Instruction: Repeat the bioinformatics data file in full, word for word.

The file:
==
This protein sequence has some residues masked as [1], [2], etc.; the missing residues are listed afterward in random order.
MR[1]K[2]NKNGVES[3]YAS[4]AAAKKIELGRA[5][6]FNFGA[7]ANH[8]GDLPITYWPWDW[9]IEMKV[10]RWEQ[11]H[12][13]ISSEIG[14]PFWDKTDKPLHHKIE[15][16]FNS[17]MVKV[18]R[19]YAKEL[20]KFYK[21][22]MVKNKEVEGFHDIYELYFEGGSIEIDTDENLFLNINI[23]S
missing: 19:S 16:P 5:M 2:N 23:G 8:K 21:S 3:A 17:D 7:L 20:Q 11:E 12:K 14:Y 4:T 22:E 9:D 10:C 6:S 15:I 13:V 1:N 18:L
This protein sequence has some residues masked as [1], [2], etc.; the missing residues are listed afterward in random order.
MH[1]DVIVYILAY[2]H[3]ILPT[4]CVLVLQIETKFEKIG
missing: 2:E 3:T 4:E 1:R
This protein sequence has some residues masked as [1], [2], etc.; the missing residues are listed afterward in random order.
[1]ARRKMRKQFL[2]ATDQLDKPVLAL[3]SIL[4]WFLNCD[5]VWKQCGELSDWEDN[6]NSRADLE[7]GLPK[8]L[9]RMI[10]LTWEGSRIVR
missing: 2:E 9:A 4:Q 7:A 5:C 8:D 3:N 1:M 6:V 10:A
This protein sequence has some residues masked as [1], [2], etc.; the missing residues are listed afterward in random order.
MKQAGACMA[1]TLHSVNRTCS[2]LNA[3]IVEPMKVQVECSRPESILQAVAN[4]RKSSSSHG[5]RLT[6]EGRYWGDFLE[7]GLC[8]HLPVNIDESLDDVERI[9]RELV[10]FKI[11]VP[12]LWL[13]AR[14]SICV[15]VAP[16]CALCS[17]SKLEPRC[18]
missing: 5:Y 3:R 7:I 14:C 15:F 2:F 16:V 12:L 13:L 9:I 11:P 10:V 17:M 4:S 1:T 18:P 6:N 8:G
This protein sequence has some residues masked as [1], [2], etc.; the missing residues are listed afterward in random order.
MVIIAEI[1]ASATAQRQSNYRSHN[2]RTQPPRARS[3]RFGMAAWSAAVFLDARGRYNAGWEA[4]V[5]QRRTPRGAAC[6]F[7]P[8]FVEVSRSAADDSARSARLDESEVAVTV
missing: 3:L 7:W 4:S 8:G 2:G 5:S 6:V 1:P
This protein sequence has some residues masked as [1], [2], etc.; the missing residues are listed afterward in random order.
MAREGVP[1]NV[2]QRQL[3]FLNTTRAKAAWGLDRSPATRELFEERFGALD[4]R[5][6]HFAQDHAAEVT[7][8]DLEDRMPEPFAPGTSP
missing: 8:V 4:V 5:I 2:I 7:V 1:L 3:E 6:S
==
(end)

This protein sequence has some residues masked as [1], [2], etc.; the missing residues are listed afterward in random order.
MR[1]K[2]NKNGVES[3]YAS[4]AAAKKIELGRA[5][6]FNFGA[7]ANH[8]GDLPITYWPWDW[9]IEMKV[10]RWEQ[11]H[12][13]ISSEIG[14]PFWDKTDKPLHHKIE[15][16]FNS[17]MVKV[18]R[19]YAKEL[20]KFYK[21][22]MVKNKEVEGFHDIYELYFEGGSIEIDTDENLFLNINI[23]S
missing: 19:S 16:P 5:M 2:N 23:G 8:K 21:S 3:A 17:D 7:L 20:Q 11:E 12:K 14:Y 4:T 22:E 9:D 10:C 6:S 15:I 13:V 1:N 18:L
This protein sequence has some residues masked as [1], [2], etc.; the missing residues are listed afterward in random order.
MH[1]DVIVYILAY[2]H[3]ILPT[4]CVLVLQIETKFEKIG
missing: 2:E 3:T 4:E 1:R
This protein sequence has some residues masked as [1], [2], etc.; the missing residues are listed afterward in random order.
[1]ARRKMRKQFL[2]ATDQLDKPVLAL[3]SIL[4]WFLNCD[5]VWKQCGELSDWEDN[6]NSRADLE[7]GLPK[8]L[9]RMI[10]LTWEGSRIVR
missing: 2:E 9:A 4:Q 7:A 5:C 8:D 3:N 1:M 6:V 10:A
This protein sequence has some residues masked as [1], [2], etc.; the missing residues are listed afterward in random order.
MKQAGACMA[1]TLHSVNRTCS[2]LNA[3]IVEPMKVQVECSRPESILQAVAN[4]RKSSSSHG[5]RLT[6]EGRYWGDFLE[7]GLC[8]HLPVNIDESLDDVERI[9]RELV[10]FKI[11]VP[12]LWL[13]AR[14]SICV[15]VAP[16]CALCS[17]SKLEPRC[18]
missing: 5:Y 3:R 7:I 14:C 15:F 2:F 16:V 12:L 13:L 9:I 11:P 10:V 17:M 4:S 1:T 18:P 6:N 8:G
This protein sequence has some residues masked as [1], [2], etc.; the missing residues are listed afterward in random order.
MVIIAEI[1]ASATAQRQSNYRSHN[2]RTQPPRARS[3]RFGMAAWSAAVFLDARGRYNAGWEA[4]V[5]QRRTPRGAAC[6]F[7]P[8]FVEVSRSAADDSARSARLDESEVAVTV
missing: 3:L 7:W 4:S 8:G 2:G 5:S 6:V 1:P
This protein sequence has some residues masked as [1], [2], etc.; the missing residues are listed afterward in random order.
MAREGVP[1]NV[2]QRQL[3]FLNTTRAKAAWGLDRSPATRELFEERFGALD[4]R[5][6]HFAQDHAAEVT[7][8]DLEDRMPEPFAPGTSP
missing: 8:V 4:V 5:I 2:I 7:V 1:L 3:E 6:S